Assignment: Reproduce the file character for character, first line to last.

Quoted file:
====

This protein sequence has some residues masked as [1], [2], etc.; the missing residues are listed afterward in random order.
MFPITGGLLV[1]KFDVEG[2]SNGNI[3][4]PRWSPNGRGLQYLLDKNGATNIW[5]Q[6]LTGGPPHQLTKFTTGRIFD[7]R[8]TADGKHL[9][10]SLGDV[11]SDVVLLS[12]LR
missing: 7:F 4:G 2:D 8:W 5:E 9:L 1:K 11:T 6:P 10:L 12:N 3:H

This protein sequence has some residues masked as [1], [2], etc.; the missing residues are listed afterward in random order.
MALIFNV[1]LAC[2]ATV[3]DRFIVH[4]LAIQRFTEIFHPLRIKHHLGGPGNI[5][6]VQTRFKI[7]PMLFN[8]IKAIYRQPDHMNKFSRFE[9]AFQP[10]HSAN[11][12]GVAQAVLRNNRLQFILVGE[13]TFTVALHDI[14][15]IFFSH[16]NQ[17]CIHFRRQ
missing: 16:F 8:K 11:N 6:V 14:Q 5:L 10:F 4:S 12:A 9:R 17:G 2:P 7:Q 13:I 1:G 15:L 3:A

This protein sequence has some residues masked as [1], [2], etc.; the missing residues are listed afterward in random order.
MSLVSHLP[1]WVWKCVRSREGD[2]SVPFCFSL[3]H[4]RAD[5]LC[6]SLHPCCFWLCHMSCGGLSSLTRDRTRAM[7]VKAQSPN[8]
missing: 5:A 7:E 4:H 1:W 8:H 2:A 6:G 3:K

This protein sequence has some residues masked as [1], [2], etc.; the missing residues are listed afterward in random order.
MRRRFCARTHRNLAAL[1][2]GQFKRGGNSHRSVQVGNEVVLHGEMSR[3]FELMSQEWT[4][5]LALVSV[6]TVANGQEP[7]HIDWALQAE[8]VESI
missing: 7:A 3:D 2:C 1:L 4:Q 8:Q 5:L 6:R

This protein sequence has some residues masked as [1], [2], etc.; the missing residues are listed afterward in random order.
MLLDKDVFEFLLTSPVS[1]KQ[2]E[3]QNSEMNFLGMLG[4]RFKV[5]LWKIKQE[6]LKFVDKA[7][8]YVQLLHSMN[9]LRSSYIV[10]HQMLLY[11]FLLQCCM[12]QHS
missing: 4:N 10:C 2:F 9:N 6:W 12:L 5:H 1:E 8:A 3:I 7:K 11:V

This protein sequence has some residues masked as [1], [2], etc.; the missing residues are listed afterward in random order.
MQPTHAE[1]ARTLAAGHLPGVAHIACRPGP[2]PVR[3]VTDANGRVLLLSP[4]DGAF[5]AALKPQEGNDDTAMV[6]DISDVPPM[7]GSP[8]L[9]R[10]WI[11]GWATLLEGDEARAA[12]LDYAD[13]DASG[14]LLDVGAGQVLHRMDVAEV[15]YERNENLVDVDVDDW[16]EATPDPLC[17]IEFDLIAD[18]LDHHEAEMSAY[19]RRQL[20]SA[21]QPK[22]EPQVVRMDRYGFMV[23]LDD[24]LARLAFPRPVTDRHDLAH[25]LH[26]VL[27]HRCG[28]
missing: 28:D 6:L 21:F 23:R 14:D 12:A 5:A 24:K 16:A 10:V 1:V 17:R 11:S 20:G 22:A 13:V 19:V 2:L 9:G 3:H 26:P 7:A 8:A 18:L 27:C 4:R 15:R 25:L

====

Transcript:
This protein sequence has some residues masked as [1], [2], etc.; the missing residues are listed afterward in random order.
MFPITGGLLV[1]KFDVEG[2]SNGNI[3][4]PRWSPNGRGLQYLLDKNGATNIW[5]Q[6]LTGGPPHQLTKFTTGRIFD[7]R[8]TADGKHL[9][10]SLGDV[11]SDVVLLS[12]LR
missing: 7:F 4:G 2:D 8:W 5:E 9:L 1:K 11:T 6:P 10:L 12:N 3:H

This protein sequence has some residues masked as [1], [2], etc.; the missing residues are listed afterward in random order.
MALIFNV[1]LAC[2]ATV[3]DRFIVH[4]LAIQRFTEIFHPLRIKHHLGGPGNI[5][6]VQTRFKI[7]PMLFN[8]IKAIYRQPDHMNKFSRFE[9]AFQP[10]HSAN[11][12]GVAQAVLRNNRLQFILVGE[13]TFTVALHDI[14][15]IFFSH[16]NQ[17]CIHFRRQ
missing: 16:F 8:K 11:N 6:V 14:Q 5:L 10:F 4:S 12:A 9:R 17:G 2:P 7:Q 13:I 1:G 15:L 3:A

This protein sequence has some residues masked as [1], [2], etc.; the missing residues are listed afterward in random order.
MSLVSHLP[1]WVWKCVRSREGD[2]SVPFCFSL[3]H[4]RAD[5]LC[6]SLHPCCFWLCHMSCGGLSSLTRDRTRAM[7]VKAQSPN[8]
missing: 5:A 7:E 4:H 1:W 8:H 2:A 6:G 3:K

This protein sequence has some residues masked as [1], [2], etc.; the missing residues are listed afterward in random order.
MRRRFCARTHRNLAAL[1][2]GQFKRGGNSHRSVQVGNEVVLHGEMSR[3]FELMSQEWT[4][5]LALVSV[6]TVANGQEP[7]HIDWALQAE[8]VESI
missing: 7:A 3:D 2:C 1:L 4:Q 8:Q 5:L 6:R

This protein sequence has some residues masked as [1], [2], etc.; the missing residues are listed afterward in random order.
MLLDKDVFEFLLTSPVS[1]KQ[2]E[3]QNSEMNFLGMLG[4]RFKV[5]LWKIKQE[6]LKFVDKA[7][8]YVQLLHSMN[9]LRSSYIV[10]HQMLLY[11]FLLQCCM[12]QHS
missing: 4:N 10:C 2:F 9:N 6:W 12:L 5:H 1:E 8:A 3:I 7:K 11:V

This protein sequence has some residues masked as [1], [2], etc.; the missing residues are listed afterward in random order.
MQPTHAE[1]ARTLAAGHLPGVAHIACRPGP[2]PVR[3]VTDANGRVLLLSP[4]DGAF[5]AALKPQEGNDDTAMV[6]DISDVPPM[7]GSP[8]L[9]R[10]WI[11]GWATLLEGDEARAA[12]LDYAD[13]DASG[14]LLDVGAGQVLHRMDVAEV[15]YERNENLVDVDVDDW[16]EATPDPLC[17]IEFDLIAD[18]LDHHEAEMSAY[19]RRQL[20]SA[21]QPK[22]EPQVVRMDRYGFMV[23]LDD[24]LARLAFPRPVTDRHDLAH[25]LH[26]VL[27]HRCG[28]
missing: 28:D 6:L 21:F 23:R 14:D 12:A 5:A 24:K 16:A 10:V 1:V 17:R 11:S 20:G 22:A 13:V 19:V 2:L 9:G 3:H 26:P 7:A 8:A 18:L 27:C 4:R 15:R 25:L